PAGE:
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Liverpool Echo
Liverpool Echo
Dan Haygarth

The famous faces from film and TV to have come from the Everyman and Playhouse Youth Theatre

David Morrissey has won widespread praise for his role in the hit BBC drama Sherwood.

The Kensington-born star played DCS Ian St. Clair in the six-part series, which concluded on Tuesday. The show's plot followed a manhunt in Sherwood Forest, after two murders bring simmering tensions to the boil in a fractured former mining village in Nottinghamshire.

After garnering rave reviews, the drama has been tipped for awards - as has David's performance. It is the latest success in a long career on the big and small screens for David, whose route into the performing arts came from Liverpool's Everyman and Playhouse Youth Theatre.

READ MORE: First look inside Prescot's new £38m theatre

Founded in the 1970s, the Everyman Youth Theatre ran until 1993, when the Everyman went into liquidation in the 1990s. At its peak, the youth theatre was said to have had over 300 members.

A 'new' Everyman Youth Theatre was established in the late 1990s, before the Everyman and Playhouse Youth Theatre was established in 2006. 2012 saw the organisation rebranded as Young Everyman Playhouse, nurturing young actors, directors, marketers, producers, technicians and writers.

We look at the careers of some of the high-profile writers and performers to have come through the Everyman and Playhouse Youth Theatre over the years.

Stephen Graham

Stephen Graham arriving for the UK premiere of 'Boiling Point' in 2021 (Dominic Lipinski/PA Wire)

Kirkby-born Stephen has worked with acclaimed directors Martin Scorsese, Guy Ritchie, Michael Mann and Shane Meadows and has acted alongside a plethora of A-listers, including Robert De Niro, Al Pacino, Cameron Diaz, Daniel Day-Lewis, Leonardo Di Caprio, Brad Pitt, Tom Hanks and Penelope Cruz.

In 2021, he was nominated for a BAFTA for his role in Channel 4's pandemic drama Help, which also starred Liverpool's Jodie Comer. He has credited the Everyman for starting his "love affair" with acting and told the Times in 2019 that Liverpool actor Andrew Schofield introduced him to the theatre.

He said: “Drew lived across the road from my nana’s house. He was massive in Scully when he came to watch my first school play — Treasure Island. I was Jim Hawkins. He said to my mum and dad, ‘Your Stephen’s got some talent,’ and he introduced me to the Everyman Theatre. That was when my love affair truly began.”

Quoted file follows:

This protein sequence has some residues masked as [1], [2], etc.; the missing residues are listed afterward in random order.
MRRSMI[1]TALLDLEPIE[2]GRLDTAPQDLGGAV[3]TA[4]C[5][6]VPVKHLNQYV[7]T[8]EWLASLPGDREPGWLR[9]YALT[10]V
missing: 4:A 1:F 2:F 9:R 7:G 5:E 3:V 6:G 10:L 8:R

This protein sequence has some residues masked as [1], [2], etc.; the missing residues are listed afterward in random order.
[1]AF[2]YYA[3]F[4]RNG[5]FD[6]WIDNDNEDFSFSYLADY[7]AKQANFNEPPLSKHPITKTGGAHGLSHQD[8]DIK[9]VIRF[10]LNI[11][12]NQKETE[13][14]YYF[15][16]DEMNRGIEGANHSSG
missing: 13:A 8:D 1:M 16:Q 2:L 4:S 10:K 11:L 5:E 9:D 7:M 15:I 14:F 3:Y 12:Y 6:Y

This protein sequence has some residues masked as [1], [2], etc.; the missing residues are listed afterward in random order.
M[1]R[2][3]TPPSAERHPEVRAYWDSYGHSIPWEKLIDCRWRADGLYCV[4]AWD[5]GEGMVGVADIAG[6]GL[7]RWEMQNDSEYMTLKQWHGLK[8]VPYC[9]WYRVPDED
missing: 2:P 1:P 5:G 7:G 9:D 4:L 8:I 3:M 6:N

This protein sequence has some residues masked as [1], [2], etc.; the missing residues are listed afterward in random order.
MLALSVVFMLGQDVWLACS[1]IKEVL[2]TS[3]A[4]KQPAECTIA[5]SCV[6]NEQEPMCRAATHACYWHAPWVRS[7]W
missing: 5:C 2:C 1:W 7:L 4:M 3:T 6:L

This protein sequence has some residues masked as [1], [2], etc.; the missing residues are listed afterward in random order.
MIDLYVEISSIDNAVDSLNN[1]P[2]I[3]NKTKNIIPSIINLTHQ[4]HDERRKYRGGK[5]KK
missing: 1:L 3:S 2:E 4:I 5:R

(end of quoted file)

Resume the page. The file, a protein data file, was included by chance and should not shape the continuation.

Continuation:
Heidi Thomas

Call The Midwife writer Heidi Thomas (Isabel Infantes/PA Wire)

Screenwriter Heidi Thomas was born in Garston in 1962 and studied English at the University of Liverpool. While at university, she won the John Whitling Award for her play Shamrocks and Crocodiles, before her play Indigo was performed by the Royal Shakespeare Company (RSC).

After further stage success, Heidi wrote many screen adaptations for the BBC, including Madame Bovary, Cranford and a reboot of Upstairs, Downstairs. However, she is best known as the writer and co-producer of Call the Midwife.

The show's eleventh season hit screens earlier this year, while production for the twelfth is ongoing. Heidi currently lives in Cambridge with husband and fellow Scouser Stephen McGann.

Ian Hart

Most famous for his dual role as Professor Quirrell and Lord Voldemort in Harry Potter and the Philosopher's Stone, Ian Hart began acting at the Everyman Youth Theatre while at Cardinal Heenan High School. Born in Knotty Ash in 1964, Ian then studied video production at South Mersey College.

Prominent in theatre during the 1980s, Ian toured with the Playhouse 's production of Jim Morris play Pinnocchio Boys and starred in Willy Russell's Stags and Hens. He then gained cinematic recognition for his performance as John Lennon in 1991 film The Hours and Times and has since worked with Ken Loach, Kate Winslet, Steve Coogan and Tim Roth.